A vaccine injury is any type of adverse side effect experienced after having a routine vaccine that has prolonged implications or leads to a permanent/long-lasting injury, condition, or illness. Vaccine injuries are rare, but they do occur to both adults and children yearly. Some of the most common vaccines that may lead to permanent or long-lasting conditions include Diphtheria and Tetanus vaccines, Pertussis vaccines, Measles, Mumps, and Rubella vaccines, flu vaccines, and Hepatitis vaccines.
The Centers for Disease Control (CDC) has an anonymous online reporting system they encourage individuals to utilize when they experience serious side effects after having a routine vaccination. This system is called the Vaccine Adverse Event Reporting System (VAERS) and its results are used by the CDC and another government agencies to determine how safe most vaccines are and what the most reported side effects tend to be.
Tetanus, often referred to as lockjaw, is a bacterial infection that causes painful muscle spasms and may lead to death. Tetanus is only contracted through a cut or wound that becomes infected through contact with contaminated metal, dirt, or soil. One of the most common ways individuals get tetanus is through puncture wounds caused by dirty nails, glass, knives, or other unsterile sharp objects.
When the bacteria are given time to travel through the bloodstream and to the nervous system, this is when tetanus symptoms begin. Common early symptoms of tetanus include headache, muscle stiffness, fever, palpitations, muscle spasms, difficulty swallowing, and restlessness.
One of the most common childhood vaccinations is the DTaP vaccine or diphtheria, tetanus, and pertussis vaccine. The DTaP vaccine is a safer variant of the DTP vaccine which is no longer used in the U.S. Thousands of children are protected from heavily-contagious diseases from this vaccine that is given in 5 doses throughout a child’s early development.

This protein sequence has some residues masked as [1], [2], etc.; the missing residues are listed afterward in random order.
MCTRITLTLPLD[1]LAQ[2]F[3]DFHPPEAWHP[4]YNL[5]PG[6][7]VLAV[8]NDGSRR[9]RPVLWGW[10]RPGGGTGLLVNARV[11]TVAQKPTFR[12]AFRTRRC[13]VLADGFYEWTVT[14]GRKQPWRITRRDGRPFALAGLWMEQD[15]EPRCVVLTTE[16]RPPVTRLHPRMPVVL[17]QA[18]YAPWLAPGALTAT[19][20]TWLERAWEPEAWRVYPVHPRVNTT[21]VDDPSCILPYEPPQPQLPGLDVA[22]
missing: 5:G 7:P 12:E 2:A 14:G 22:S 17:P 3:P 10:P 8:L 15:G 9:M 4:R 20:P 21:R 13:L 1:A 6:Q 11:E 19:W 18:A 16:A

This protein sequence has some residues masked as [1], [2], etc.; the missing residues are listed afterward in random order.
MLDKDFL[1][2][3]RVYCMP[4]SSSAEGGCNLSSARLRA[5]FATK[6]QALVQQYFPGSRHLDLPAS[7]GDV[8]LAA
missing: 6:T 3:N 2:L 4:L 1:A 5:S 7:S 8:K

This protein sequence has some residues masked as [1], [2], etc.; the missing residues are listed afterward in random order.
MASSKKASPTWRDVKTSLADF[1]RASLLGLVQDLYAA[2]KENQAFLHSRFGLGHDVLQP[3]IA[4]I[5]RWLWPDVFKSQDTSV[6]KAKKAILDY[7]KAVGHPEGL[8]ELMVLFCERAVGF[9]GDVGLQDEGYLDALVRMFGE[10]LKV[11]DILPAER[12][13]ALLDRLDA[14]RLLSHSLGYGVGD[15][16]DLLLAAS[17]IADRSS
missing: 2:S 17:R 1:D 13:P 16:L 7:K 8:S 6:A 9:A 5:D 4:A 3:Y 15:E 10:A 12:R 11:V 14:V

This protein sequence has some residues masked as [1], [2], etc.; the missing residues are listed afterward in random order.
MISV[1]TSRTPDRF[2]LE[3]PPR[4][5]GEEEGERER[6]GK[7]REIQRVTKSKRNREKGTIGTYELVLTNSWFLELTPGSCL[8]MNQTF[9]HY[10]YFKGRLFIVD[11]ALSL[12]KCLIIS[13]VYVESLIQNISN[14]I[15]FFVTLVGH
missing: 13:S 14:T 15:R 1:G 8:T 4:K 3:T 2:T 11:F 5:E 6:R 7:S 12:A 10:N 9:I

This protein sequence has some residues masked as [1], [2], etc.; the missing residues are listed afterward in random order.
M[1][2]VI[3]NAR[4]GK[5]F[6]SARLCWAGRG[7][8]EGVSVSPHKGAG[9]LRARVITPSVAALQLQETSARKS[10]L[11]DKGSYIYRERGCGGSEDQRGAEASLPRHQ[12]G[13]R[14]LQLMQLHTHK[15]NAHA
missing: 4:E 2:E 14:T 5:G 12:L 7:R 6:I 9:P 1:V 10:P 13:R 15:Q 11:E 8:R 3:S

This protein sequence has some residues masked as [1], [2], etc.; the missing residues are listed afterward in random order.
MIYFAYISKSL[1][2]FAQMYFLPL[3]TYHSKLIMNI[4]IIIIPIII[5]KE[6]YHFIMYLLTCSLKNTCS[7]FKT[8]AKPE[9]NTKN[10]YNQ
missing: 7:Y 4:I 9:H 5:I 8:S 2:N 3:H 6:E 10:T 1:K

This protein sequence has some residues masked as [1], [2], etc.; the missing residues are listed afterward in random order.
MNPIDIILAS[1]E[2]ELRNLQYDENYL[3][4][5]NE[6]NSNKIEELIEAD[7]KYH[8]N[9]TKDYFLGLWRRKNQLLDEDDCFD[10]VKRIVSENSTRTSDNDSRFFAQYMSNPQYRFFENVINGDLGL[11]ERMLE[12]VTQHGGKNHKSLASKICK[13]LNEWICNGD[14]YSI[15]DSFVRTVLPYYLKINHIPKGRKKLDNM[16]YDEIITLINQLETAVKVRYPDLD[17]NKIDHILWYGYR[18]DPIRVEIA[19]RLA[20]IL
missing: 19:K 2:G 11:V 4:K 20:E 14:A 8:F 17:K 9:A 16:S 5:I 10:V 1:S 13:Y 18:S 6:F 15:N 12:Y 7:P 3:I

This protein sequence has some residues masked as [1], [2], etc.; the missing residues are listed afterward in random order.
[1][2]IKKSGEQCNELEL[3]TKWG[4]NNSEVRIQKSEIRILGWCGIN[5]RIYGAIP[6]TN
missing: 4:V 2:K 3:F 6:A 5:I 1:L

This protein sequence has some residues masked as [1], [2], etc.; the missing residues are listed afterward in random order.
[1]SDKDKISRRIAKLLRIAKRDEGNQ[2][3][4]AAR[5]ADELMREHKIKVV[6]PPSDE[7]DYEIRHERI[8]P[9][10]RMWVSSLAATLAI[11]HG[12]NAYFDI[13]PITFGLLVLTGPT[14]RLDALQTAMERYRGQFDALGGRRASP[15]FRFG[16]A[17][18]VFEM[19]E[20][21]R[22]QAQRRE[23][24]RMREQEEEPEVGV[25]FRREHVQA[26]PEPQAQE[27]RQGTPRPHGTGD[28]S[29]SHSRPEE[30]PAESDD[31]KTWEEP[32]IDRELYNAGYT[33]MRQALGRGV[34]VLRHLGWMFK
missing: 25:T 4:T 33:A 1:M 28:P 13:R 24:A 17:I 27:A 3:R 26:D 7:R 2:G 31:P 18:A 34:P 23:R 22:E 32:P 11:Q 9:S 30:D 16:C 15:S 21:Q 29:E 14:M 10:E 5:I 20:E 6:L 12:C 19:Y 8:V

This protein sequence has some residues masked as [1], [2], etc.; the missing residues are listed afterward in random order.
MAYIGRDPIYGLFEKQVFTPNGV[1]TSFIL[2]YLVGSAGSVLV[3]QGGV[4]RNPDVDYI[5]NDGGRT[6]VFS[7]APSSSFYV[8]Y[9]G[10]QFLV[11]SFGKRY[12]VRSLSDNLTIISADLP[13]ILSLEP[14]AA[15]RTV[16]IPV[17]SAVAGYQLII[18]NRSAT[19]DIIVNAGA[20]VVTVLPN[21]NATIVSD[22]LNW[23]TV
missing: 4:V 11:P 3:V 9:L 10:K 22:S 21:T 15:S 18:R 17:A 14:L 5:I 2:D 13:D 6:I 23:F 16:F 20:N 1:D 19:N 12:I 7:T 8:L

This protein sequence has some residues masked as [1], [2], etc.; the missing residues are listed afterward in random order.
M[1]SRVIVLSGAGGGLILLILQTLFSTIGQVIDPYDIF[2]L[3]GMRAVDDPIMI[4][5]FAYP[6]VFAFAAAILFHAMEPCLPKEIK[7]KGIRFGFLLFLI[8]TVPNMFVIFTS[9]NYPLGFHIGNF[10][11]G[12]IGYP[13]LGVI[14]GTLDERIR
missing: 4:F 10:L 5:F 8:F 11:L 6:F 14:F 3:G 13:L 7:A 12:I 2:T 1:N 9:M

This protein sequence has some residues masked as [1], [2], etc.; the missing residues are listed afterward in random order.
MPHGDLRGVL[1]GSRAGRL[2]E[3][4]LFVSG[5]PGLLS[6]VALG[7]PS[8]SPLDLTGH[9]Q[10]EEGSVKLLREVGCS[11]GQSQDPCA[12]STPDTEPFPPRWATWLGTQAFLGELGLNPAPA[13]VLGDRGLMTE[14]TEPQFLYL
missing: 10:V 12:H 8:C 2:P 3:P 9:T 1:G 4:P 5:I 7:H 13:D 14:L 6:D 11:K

There’s also an adult and adolescent variant of the DTaP vaccine that’s referred to as Tdap. DTaP is not licensed for adults, adolescents, or children older than 7. Tdap is a single-dose vaccine and is recommended once between the ages of 11 and 64. There is another variant of Tdap referred to as Td that protects against tetanus and diphtheria only.
In the legal world, we use the term vaccine injuries when referring to serious injuries, ailments, negative reactions, or conditions that result after having a routine vaccination. These types of injuries do not happen very often, but they are still a risk that most doctors and nurses are reluctant to discuss. Most doctors and health professionals claim that routine vaccines are completely safe and pose zero risks. This claim is not accurate. Any risk must be considered, especially when it comes to keeping our loved ones safe.
So, what are the actual chances of suffering a vaccine injury or adverse reaction that may lead to serious implications? The answer to this question is complicated—in part due to the fact that many vaccine injuries are not reported.
When you receive a vaccination, the last thing you expect is to suffer from medical complications or debilitating side effects afterwards. These types of complications are often referred to as vaccine injuries in the legal world. If you or someone you know has suffered from a vaccine injury in Wisconsin, you may be wondering how common these complications really are.
The short answer to the above question is that vaccine injuries are quite rare. The pros of vaccinations still heavily outweigh the cons. These types of injuries are still a risk, however, and must be considered. Below, we’ve compiled a list of some of the most common vaccine injuries organized by the vaccine they are related to. This list may be a resource to those who have suffered from vaccine complications as well as their families.